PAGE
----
Playing with Fire, Book 3 / Sweet Valley High review

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Playing with Fire ShockJessica Wakefield has gotten a taste of her own medicine. That was what went through my head as I read Playing with Fire, SVH Book 3.

If you’ve been reading my reviews of the Sweet Valley High series originally written by Francine Pascal, you’ll know that I’ve not been thrilled with Jessica.

Initial Thoughts

Playing With Fire began with action right away. The girls prepared for another dance. Jessica still had her eyes set on Bruce Patman. Her crowning of Homecoming Queen with geek Winston Egbert was a disaster in the last book, and she now in Book 3 is still trying to shake off Winston’s interest.

Elizabeth and Todd’s relationship held firm in Playing with Fire, though at one point I wondered if something crazy was going to erupt. Read it, and you’ll see what I’m talking about. I’m still sitting here biting my lip and wondering if something may pop up in the next book or two.

Like I mentioned in my first sentence, in this book Jessica became the victim–so to speak–to Bruce’s demands. Soon Jessica was a little puppet fawning over her puppeteer. Ever the level-headed one, her twin sister Liz watched behind the scenes, waiting to help her sister if and when it became necessary.

The title of this book is legit. Jessica definitely plays with fire in this novel, to the point where the suggestion is made that Bruce pressures her to step out of her goody-two-shoes reputation.

It is a known practice for the Sweet Valley High books to hit on topics that were controversial for the time. In this novel, a new character named Robin was introduced and fat-shaming was a topic that was included.

SPOILERSweet Valley High Playing with Fire Really
And let me just say, for a geek who has been the butt of other people’s jokes many times, I’m surprised that Winston Egbert decided to be a jerk to Robin and say the things that he did about her weight. I was a bit surprised by his attitude. He’s now going to have to earn back my respect! /rant


Final Thoughts

I feel like the writing has improved greatly since Double Love, book one. There’s still a bit of the cheesy element there, but I’m factoring in the fact that this is a YA book written in 1983. I won’t be too harsh in my criticism.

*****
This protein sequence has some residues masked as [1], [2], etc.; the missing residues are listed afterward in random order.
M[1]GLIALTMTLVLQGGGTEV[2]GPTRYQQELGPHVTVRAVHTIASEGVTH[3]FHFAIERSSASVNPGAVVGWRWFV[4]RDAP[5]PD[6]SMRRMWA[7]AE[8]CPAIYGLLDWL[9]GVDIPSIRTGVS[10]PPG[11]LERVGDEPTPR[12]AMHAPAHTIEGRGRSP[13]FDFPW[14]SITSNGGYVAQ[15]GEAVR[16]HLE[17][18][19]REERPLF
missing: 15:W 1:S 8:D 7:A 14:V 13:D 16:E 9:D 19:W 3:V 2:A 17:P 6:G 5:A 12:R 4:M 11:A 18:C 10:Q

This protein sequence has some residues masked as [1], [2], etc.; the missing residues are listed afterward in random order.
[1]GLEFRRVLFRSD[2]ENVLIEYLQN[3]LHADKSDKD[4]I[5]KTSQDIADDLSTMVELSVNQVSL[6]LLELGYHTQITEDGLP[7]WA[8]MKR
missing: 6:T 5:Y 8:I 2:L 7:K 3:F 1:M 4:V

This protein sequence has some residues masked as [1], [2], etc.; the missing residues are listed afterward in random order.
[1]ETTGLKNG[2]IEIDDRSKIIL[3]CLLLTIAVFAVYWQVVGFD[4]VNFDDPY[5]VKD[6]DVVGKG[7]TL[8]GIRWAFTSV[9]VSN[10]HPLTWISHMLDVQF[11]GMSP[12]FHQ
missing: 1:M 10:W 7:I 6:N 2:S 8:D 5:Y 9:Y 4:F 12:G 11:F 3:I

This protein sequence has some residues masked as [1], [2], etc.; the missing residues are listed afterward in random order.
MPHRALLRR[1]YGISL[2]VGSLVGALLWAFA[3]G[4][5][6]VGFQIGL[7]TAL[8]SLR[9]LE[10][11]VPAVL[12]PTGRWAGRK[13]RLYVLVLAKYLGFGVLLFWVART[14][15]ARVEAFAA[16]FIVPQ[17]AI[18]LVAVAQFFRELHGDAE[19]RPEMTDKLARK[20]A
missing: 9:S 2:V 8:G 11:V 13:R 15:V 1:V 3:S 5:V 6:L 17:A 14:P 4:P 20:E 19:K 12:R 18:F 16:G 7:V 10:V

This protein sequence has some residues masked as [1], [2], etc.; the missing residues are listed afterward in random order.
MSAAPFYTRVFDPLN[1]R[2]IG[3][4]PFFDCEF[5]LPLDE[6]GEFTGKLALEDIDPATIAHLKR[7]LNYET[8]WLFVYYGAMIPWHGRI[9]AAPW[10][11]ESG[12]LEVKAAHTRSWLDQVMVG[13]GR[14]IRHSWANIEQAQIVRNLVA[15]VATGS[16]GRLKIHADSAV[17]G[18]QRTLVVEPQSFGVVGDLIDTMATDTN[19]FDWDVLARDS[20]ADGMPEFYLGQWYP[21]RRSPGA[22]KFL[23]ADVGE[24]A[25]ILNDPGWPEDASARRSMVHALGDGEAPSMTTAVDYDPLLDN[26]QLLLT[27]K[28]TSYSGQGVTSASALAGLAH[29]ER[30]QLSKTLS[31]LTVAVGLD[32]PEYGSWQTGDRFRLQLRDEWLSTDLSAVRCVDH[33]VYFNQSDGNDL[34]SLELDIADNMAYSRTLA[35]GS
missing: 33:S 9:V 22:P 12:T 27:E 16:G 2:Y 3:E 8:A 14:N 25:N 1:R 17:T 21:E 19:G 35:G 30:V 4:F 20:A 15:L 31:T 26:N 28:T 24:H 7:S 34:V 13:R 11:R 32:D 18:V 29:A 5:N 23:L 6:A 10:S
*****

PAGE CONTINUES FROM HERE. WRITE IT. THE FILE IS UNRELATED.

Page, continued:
There is one area where I feel like I should address some concern over two scenes that, frankly, embarrassed me. Those of you who know me know that I’m conservative about the content I prefer to read, and I want to share with my readers who are of like-mind any content matter that may be considered taboo.

There are two scenes in Playing with Fire that have characters who act in a matter that I would consider risque. Knowing this, I wouldn’t want a 12-year-old of mine to read it. (The book is recommended for ages 12 and up.) That said, from here on out, I’m going to include a little content guide so that my readers can be informed of any content that one might consider questionable for young readers.

Overall, I liked the book and look forward to Book Four.

Content Guide / Playing with Fire

Profanity – None
Sexual Content – two making out scenes

Can Jessica play Bruce Patman’s game and win?

Looks like Jessica’s gotten her way again. Fresh from her greatest social triumph being crowned as Sweet Valley High’s fall queen, Jessica proceeds to go after Bruce Patman, the richest, most handsome, most eligible and sough-after guy at school.

But is Bruce too much for Jessica? Elizabeth notices a big change in her twin once Jessica and Bruce start dating. Suddenly Jessica’s following him everywhere, dropping everything just to spend time with him.

Elizabeth doesn’t trust Bruce one bit—he’s arrogant, demanding, and way too much of a player. Jessica can usually hold her own against any guy, but this time Elizabeth’s afraid her sister may be going too far…

  • Print Length: 111 pages
  • Publisher: St. Martin’s Paperbacks (November 27, 2012)
  • Publication Date: November 27, 2012
  • Sold by: Macmillan

Join me in two weeks when I review Book 4 – Power Play and host a giveaway!

The Wakefield twins have taken sides—against each other!
Robin Wilson wants to join Pi Beta Alpha, Sweet Valley High’s highly selective sorority. She may not be beautiful or popular, but she’s friendly and smart. So when Elizabeth nominates her for the sorority, Jessica is less than thrilled. She is determined to find a way to keep Robin from Pi Beta.

But Elizabeth is just as determined to make Robin a sorority sister, and the twins become locked in a struggle that develops into the biggest power play at Sweet Valley High. Who will prevail? Which twin will triumph? What happens when sisters go head-to-head?

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